There was a great post on Siobhan’s Mirror a while ago about what you believe the Tarot does (check it out here: Hidden Assumptions in Tarot – Part 1) and how that speaks to the way you read the cards. It’s a great read, and I particularly like the fact that Siobhan asks the reader to pull three cards in order to answer the question for yourself. Honestly, when I come across a question that takes a minute or two just to wrap my head around, I’m pretty heavily inclined to reach for my cards anyway, so I thought I’d give this Big Question a shot.

1.) the Hanged Man:
I often think of this card as a moment taken out of time, a respite. When we actively seek to explore and understand, we use the conscious mind. This card calls attention to the need for the unconscious mind’s ability to integrate information in new and unexpected ways. Have you ever tried to remember something, known it was buried somewhere in your mind, but you simply couldn’t access it? And then, after letting go of the need to remember, it suddenly comes rushing to mind? That’s the Hanged Man. I believe that the Tarot doesn’t tell us anything we don’t already know on some level (like the unremembered thing), but it helps bring the information we need to the surface; it directs our conscious mind to where our unconscious mind sees that we need to focus. 

This card also indicates the peace that comes from acceptance. This is acceptance of people/situations/things we cannot control. Control is a Big idea in and of itself; it can be the need to change or the fear of change. Change is inevitable and necessary, and scary as hell sometimes. The energy of the figure in this card is calm: they have accepted that change is coming and they are simply using this moment to breathe and center, to prepare for the change. This speaks to meditation, deep breaths, grounding exercises. 

I primarily do my readings through email because I like to sit with the question, take as long as I need to get grounded and centered, slowly pull the cards, and then let the information set in before I write up what I see. I need to go at my own pace, to find just the right words. And I have to look at the cards from multiple angles (sometimes literally turning them this way and that) before I feel like I can pull meaning out of what’s in front of me. The Hanged Man represents my need to slow down and allow my subconscious mind to work out the connections, as well as my need to do it my own way (no matter what that may look like to others).

2.) the Chariot:

I’m drawn to the sphinxes in this image: two sides of the same coin, two halves of a whole, opposites that balance one another. This speaks to the way that the Tarot gives us viewpoints we may not have seen on our own. There are times when you pull a card for a position and just go, “The hell?! How can the Three of Swords be a good thing?” (We’ll look at that in a minute.) The Chariot shows the need for a more balanced view, for finding deeper connections, for allowing yourself to see the positive in the negative, and vice versa. 

As I said earlier, I take my time with the cards so that all the messages I need have a chance to surface. I need the balance, the grey area when I read a card. I look to both ends of the spectrum, I look for the middle ground, I weigh the messages and then I use my intuition to glean which message(s) have the most relevance to the question at hand.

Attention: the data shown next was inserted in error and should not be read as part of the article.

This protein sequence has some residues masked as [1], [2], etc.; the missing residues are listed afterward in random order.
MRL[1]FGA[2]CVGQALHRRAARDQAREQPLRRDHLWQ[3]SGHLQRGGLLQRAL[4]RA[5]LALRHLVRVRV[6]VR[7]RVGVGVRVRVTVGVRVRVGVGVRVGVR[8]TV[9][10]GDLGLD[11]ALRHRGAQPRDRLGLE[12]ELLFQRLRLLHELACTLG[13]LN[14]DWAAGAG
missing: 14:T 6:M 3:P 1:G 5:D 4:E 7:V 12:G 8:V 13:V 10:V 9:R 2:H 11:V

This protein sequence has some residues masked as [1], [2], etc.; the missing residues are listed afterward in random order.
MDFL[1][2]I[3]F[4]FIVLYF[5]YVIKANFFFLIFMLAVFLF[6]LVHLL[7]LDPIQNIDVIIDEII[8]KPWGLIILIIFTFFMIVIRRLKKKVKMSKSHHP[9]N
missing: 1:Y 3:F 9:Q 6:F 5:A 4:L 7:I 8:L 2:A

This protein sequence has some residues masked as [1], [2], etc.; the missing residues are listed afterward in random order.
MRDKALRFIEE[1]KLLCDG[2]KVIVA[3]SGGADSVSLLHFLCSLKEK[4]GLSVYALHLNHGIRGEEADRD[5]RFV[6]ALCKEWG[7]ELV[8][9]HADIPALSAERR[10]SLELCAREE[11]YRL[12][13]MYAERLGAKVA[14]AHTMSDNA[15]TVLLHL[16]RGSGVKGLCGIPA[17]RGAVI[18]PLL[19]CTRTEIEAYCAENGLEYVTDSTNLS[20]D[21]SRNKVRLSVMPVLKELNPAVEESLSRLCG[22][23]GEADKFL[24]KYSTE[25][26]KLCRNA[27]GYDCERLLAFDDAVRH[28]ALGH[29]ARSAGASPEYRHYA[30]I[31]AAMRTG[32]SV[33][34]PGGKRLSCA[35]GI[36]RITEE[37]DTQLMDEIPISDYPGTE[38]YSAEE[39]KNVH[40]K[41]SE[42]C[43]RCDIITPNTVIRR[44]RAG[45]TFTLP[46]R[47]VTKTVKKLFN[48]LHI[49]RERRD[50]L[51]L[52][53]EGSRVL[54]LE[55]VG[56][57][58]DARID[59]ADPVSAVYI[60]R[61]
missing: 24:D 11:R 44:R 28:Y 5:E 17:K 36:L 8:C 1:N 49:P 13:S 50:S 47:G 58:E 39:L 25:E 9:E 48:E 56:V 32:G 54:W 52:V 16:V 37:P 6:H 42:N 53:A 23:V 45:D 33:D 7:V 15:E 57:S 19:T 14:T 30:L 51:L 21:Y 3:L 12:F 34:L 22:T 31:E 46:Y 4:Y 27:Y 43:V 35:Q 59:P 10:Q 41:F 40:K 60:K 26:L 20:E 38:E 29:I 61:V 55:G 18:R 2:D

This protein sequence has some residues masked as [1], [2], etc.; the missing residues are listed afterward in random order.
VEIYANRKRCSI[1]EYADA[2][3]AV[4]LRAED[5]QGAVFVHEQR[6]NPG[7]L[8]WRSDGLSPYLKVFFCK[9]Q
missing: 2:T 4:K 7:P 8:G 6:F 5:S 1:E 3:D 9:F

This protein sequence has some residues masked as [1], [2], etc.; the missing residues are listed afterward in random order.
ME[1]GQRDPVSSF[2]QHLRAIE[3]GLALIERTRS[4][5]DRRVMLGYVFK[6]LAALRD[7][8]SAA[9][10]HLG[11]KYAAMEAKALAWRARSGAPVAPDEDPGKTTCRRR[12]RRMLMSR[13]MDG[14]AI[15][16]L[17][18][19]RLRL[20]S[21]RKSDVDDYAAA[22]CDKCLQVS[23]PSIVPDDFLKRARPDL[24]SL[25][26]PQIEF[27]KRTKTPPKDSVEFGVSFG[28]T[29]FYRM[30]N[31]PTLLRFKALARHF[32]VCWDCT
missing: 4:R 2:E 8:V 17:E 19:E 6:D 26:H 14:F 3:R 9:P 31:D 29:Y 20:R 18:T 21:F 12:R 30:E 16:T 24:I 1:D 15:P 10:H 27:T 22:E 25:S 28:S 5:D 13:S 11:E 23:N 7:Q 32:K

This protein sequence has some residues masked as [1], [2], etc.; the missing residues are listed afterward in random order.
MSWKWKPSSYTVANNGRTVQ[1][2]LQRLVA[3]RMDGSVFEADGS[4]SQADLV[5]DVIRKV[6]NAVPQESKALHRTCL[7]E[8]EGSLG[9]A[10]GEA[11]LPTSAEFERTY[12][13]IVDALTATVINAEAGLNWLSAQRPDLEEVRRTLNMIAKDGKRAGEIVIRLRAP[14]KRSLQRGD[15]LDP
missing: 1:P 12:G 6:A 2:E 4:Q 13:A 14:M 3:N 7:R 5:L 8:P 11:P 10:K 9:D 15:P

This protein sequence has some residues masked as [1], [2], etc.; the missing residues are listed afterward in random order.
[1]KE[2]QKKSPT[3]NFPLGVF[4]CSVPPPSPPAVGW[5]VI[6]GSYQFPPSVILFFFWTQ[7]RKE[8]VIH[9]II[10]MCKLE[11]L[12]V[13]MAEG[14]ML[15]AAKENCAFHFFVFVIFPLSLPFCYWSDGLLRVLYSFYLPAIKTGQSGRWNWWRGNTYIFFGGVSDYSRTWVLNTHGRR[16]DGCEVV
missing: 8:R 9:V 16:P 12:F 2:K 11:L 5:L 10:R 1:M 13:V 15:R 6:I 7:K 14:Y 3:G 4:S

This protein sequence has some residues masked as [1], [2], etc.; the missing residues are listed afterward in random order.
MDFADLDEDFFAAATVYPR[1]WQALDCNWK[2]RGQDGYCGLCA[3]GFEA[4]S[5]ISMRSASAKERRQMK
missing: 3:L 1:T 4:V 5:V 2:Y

The balance inherent in the Chariot is a big part of how I read the Tarot. I’m not a definition-only reader. I’m not a purely intuitive reader. I’m somewhere in the middle, using knowledge I’ve gained through study, as well as a more ineffable understanding of what the cards are trying to tell me. It’s a bit like translating text from one language to another: I want a balance between the historically accepted meaning, and the pure feeling of the cards.

3.) Three of Swords:

I said we’d get to how this card can be seen as positive; and I think the automatic Oh No of this card is part of the point here. When I first starting learning to read Tarot, I pretty quickly got comfortable with the idea that neither the Death card nor the Tower are necessarily big-bad things. I was gaining an acceptance of change, even in its most extreme forms, because I was learning to see the cyclical nature of the universe: an ending is the first phase of a new beginning. Admittedly, I’m an obnoxiously optimistic person. I will find a silver lining. (So help me!) 

In this image, we have three swords piercing a heart against a grey and rainy background. Pretty stark stuff. But the swords aren’t sharp-ended and there’s no blood. This is not a permanent state of things, this does not portend inevitable or unending suffering. This card shows how the way we think can impact how we feel about a situation. Overthinking can keep us stuck in a certain way of feeling, holding us to a phase, keeping us in a certain head/heart space. It’s important to explore the intricacies of our emotional selves, but it’s also important to simply feel our way through our emotions. When we intellectualize our feelings, we don’t necessarily understand them better. Naming a thing is not the same as knowing it.

Moving through the negative, integrating the less-than-glamourous parts of ourselves is where I think that Tarot truly shines. When we accept an ending, we open ourselves to new beginnings. We pull out one sword at a time, allowing our emotions to flow, no longer pinned down, no longer clinging to what has already left us behind. I love reading for people going through this phase, people about to turn the page between chapters. I like to help them see that the swords aren’t sharp, there’s no permanent damage, and they have the tools (and the right) to pull the swords out and move forward. 


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